The thoracic outlet is a space where blood vessels and nerves leave the torso on their way to the arm. It is formed by the first rib and the collar bone. The outlet is tightly packed, and there are a number of things that can cause compression to those blood vessels, or nerves, or both. This is Thoracic Outlet Syndrome.

Thoracic outlet syndrome: TOS

Nerves are much more commonly affected than blood vessels, so the symptoms are generally quite uniform. Typically one sided pins and needles or numbness would be the main complaint. Most commonly this would be felt down the inside of the arm or into the hand or shoulder.

Potential Causes of TOS

Often the cause is muscular. Rounded shoulders are associated with tight chest muscles- some of which can directly compress the nerves in question. In this case, we would consider why the shoulders are rounded in the first place. This might lead to an ergonomic assessment at work as a preventative measure. Treatment would then involve direct work to the tight muscles and exercise to improve posture. Sleeping with one arm overhead is a similar postural risk factor.

Exercise can also lead to Thoracic Outlet Syndrome;  especially repetitive overhead movements such as throwing or swimming. Essentially this is still a muscular picture, with overdeveloped muscles around the small thoracic outlet impinging on the nerves or blood vessels running through.

Trauma to the neck or shoulder can be another trigger for the development of TOS. For example, a collar bone fracture may heal with a callus over the fracture site. Depending on location, this protrusion could take up space in the thoracic outlet.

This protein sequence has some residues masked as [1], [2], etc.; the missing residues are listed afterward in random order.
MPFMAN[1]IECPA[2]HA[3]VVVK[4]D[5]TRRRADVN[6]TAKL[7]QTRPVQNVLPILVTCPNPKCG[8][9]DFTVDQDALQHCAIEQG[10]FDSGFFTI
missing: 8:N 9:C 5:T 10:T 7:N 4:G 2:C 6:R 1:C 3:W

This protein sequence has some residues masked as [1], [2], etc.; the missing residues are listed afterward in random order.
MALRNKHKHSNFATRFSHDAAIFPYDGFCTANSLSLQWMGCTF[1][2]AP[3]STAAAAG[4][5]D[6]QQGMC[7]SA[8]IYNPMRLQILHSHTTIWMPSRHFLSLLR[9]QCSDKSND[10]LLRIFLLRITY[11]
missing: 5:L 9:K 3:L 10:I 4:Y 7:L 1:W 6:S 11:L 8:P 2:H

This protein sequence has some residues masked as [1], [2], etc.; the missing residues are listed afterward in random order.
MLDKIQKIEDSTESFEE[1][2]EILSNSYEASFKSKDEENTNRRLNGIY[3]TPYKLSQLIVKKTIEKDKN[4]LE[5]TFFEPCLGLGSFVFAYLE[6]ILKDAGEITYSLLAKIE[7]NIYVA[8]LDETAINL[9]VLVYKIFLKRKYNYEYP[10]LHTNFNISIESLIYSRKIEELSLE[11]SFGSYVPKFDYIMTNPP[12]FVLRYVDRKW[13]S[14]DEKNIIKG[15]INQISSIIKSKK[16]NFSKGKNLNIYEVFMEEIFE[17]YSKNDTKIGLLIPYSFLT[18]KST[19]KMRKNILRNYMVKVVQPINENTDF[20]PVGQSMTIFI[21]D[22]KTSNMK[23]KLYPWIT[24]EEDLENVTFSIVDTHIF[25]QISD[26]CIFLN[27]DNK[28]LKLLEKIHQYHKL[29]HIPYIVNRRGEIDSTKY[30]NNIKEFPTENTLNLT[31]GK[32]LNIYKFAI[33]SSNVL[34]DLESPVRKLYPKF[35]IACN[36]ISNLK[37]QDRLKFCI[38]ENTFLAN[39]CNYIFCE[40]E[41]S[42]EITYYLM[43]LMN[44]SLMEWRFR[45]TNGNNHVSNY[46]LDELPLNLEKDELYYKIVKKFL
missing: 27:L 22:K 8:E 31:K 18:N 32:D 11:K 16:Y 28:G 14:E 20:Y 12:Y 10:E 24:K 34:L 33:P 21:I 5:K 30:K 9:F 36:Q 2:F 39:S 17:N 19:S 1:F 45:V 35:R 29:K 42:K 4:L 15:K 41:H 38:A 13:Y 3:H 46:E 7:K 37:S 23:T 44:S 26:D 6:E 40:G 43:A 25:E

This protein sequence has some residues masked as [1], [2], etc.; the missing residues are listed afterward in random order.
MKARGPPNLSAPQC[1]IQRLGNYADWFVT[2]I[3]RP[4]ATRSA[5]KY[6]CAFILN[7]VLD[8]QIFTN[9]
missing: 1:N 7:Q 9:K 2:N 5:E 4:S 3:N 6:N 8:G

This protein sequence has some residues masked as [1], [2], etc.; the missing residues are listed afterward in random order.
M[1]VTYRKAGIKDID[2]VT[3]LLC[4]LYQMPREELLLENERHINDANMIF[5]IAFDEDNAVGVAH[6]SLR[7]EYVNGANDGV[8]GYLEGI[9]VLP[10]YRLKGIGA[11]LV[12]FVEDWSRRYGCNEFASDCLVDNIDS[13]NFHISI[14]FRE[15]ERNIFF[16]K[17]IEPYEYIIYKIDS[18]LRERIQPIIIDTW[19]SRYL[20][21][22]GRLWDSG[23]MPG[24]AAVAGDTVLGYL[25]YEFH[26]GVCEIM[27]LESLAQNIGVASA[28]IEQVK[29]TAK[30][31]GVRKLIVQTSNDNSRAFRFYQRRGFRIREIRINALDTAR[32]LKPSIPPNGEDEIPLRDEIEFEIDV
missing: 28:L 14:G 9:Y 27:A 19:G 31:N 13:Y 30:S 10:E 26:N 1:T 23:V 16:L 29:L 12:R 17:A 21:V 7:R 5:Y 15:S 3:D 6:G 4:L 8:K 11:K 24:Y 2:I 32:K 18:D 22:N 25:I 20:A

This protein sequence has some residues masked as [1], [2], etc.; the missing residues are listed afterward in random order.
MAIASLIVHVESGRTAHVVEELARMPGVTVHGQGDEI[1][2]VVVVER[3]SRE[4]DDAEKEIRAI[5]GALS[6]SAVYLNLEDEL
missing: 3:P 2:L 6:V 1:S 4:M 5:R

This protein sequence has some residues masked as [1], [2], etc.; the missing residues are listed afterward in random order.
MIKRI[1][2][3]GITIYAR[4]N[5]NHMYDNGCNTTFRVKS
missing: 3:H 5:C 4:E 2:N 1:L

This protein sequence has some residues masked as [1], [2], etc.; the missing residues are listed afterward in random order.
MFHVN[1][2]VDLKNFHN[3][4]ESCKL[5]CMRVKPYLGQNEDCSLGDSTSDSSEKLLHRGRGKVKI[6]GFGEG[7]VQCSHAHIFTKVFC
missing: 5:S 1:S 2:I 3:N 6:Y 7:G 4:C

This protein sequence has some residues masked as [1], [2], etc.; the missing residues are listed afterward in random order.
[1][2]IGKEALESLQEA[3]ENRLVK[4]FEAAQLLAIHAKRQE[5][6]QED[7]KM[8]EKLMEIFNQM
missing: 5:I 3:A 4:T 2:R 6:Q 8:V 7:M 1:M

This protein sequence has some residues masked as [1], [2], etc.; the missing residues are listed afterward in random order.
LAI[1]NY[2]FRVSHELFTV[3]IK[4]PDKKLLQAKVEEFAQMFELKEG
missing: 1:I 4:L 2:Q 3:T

Diagnosing Thoracic Outlet Syndrome

Thoracic Outlet Syndrome is somewhat controversial, because accurate diagnosis is difficult. Similar symptoms can come from the neck, for example, and clinical tests are not 100% accurate at telling them apart. However, your osteopath can use a range of different tests, along with your account of your symptoms, to work out what is most likely the cause of your pain.

It is important that we work out whether your symptoms are neurogenic or vascular. If blood vessels have been compromised, the case is more severe and may require surgery. If your symptoms occur with a change of colour or coldness to the arm, speak to a doctor before visiting your osteopath. Not all cases of Vascular TOS induce these symptoms, but they are unlikely in purely neurological cases.

Managing TOS

Once we are satisfied with your diagnosis, we can devise a treatment plan. As mentioned above, cases associated with postural factors will involve some management of muscle imbalances. A hunched desk posture can lead to tight chest muscles and weak upper back muscles. Treatment and exercises to target these factors will aim to loosen the tight muscles and strengthen the weak ones. We like to work on both areas simultaneously so the body doesn’t have to fight against itself. We can also give advice for a better desk positioning- general ergonomics will only get you so far.

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